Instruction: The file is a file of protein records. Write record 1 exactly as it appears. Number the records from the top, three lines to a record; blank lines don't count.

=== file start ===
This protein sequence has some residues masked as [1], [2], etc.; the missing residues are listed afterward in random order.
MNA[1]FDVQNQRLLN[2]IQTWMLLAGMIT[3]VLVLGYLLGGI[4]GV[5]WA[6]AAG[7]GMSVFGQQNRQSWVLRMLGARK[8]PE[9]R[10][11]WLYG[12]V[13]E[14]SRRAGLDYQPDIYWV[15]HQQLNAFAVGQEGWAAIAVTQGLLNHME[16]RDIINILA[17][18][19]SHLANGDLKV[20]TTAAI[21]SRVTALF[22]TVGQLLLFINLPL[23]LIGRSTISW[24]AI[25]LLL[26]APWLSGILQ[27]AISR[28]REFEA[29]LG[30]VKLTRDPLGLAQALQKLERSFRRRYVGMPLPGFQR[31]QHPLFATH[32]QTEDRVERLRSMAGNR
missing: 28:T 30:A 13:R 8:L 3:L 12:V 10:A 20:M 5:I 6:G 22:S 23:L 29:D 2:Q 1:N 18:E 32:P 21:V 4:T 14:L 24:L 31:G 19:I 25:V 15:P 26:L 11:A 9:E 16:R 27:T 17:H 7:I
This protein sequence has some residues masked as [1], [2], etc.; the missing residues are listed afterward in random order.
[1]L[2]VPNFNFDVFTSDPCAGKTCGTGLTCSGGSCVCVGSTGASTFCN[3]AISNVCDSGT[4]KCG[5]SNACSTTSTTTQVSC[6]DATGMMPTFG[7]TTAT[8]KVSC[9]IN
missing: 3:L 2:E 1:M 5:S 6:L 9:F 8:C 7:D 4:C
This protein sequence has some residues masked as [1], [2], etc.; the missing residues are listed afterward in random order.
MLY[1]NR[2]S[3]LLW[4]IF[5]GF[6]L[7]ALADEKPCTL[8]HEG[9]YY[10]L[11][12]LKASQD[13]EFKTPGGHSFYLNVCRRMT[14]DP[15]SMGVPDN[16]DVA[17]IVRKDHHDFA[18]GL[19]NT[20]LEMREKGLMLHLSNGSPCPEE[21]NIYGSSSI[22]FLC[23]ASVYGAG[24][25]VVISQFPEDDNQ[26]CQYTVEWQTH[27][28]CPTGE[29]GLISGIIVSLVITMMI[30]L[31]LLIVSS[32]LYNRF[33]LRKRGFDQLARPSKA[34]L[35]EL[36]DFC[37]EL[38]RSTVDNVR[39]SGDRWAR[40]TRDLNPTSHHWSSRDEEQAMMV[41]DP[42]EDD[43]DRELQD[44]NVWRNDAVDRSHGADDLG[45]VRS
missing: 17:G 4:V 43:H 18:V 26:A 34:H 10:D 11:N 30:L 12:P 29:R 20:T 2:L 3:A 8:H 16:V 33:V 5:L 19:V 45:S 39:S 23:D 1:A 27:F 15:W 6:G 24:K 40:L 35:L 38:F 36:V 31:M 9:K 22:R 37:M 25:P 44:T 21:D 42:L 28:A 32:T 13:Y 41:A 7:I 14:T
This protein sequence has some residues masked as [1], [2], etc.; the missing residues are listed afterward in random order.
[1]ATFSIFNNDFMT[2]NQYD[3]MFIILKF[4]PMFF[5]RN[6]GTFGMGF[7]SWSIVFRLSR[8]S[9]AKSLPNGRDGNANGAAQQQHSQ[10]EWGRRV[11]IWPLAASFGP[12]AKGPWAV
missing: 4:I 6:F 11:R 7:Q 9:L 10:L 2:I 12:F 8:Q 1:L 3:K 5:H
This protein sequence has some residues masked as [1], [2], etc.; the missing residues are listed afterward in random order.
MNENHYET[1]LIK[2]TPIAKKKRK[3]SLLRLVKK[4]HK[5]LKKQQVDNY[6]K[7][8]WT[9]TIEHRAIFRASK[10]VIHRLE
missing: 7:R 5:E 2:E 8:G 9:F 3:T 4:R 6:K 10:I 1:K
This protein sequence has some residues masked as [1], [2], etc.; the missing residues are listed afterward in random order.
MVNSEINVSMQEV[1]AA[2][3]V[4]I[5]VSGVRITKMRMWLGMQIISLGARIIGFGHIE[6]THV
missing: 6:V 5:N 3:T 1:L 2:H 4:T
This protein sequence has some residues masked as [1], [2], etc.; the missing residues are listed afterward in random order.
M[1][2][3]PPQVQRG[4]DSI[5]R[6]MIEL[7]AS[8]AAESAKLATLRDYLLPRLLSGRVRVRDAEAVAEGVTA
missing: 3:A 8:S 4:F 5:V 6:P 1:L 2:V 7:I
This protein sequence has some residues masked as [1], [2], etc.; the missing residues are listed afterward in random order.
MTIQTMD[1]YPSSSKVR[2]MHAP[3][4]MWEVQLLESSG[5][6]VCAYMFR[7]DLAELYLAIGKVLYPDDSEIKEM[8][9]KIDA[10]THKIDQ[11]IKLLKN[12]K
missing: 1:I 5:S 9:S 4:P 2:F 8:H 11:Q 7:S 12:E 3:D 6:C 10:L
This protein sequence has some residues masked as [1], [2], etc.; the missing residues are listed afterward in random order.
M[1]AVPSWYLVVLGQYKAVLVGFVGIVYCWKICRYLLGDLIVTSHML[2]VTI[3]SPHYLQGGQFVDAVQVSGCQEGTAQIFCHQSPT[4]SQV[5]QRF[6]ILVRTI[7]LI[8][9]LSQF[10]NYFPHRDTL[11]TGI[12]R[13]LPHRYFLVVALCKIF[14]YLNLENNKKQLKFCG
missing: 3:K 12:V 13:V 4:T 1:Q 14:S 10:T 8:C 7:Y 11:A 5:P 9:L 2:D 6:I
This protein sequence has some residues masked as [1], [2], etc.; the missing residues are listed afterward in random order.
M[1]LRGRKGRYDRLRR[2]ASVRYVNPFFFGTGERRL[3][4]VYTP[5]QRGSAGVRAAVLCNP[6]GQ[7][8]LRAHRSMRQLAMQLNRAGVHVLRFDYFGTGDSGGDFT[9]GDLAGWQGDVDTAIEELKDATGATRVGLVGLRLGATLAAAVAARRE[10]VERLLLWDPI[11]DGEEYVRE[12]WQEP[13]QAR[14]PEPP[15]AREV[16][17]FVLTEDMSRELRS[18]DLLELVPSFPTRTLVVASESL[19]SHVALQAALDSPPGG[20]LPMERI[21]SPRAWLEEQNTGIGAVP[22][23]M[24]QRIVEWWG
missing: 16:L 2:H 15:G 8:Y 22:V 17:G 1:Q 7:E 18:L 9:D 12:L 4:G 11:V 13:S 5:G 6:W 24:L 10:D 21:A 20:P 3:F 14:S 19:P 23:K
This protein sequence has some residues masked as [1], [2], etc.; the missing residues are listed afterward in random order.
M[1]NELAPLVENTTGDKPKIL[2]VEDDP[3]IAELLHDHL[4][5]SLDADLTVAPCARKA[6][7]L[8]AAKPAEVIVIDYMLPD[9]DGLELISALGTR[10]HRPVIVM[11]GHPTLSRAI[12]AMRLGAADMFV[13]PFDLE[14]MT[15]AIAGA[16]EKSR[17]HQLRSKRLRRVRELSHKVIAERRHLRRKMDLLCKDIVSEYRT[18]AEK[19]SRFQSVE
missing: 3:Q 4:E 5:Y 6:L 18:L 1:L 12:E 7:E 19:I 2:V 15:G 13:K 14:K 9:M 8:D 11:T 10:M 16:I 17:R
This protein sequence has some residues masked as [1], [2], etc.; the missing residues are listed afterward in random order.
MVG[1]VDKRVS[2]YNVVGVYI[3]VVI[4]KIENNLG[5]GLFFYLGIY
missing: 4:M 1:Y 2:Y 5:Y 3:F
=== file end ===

This protein sequence has some residues masked as [1], [2], etc.; the missing residues are listed afterward in random order.
MNA[1]FDVQNQRLLN[2]IQTWMLLAGMIT[3]VLVLGYLLGGI[4]GV[5]WA[6]AAG[7]GMSVFGQQNRQSWVLRMLGARK[8]PE[9]R[10][11]WLYG[12]V[13]E[14]SRRAGLDYQPDIYWV[15]HQQLNAFAVGQEGWAAIAVTQGLLNHME[16]RDIINILA[17][18][19]SHLANGDLKV[20]TTAAI[21]SRVTALF[22]TVGQLLLFINLPL[23]LIGRSTISW[24]AI[25]LLL[26]APWLSGILQ[27]AISR[28]REFEA[29]LG[30]VKLTRDPLGLAQALQKLERSFRRRYVGMPLPGFQR[31]QHPLFATH[32]QTEDRVERLRSMAGNR
missing: 28:T 30:A 13:R 8:L 3:L 12:V 10:A 20:M 5:I 6:G 22:S 23:L 29:D 2:Q 1:N 18:E 32:P 21:V 4:T 14:L 24:L 31:G 19:I 25:V 15:P 26:L 11:A 9:E 16:R 27:T 17:H 7:I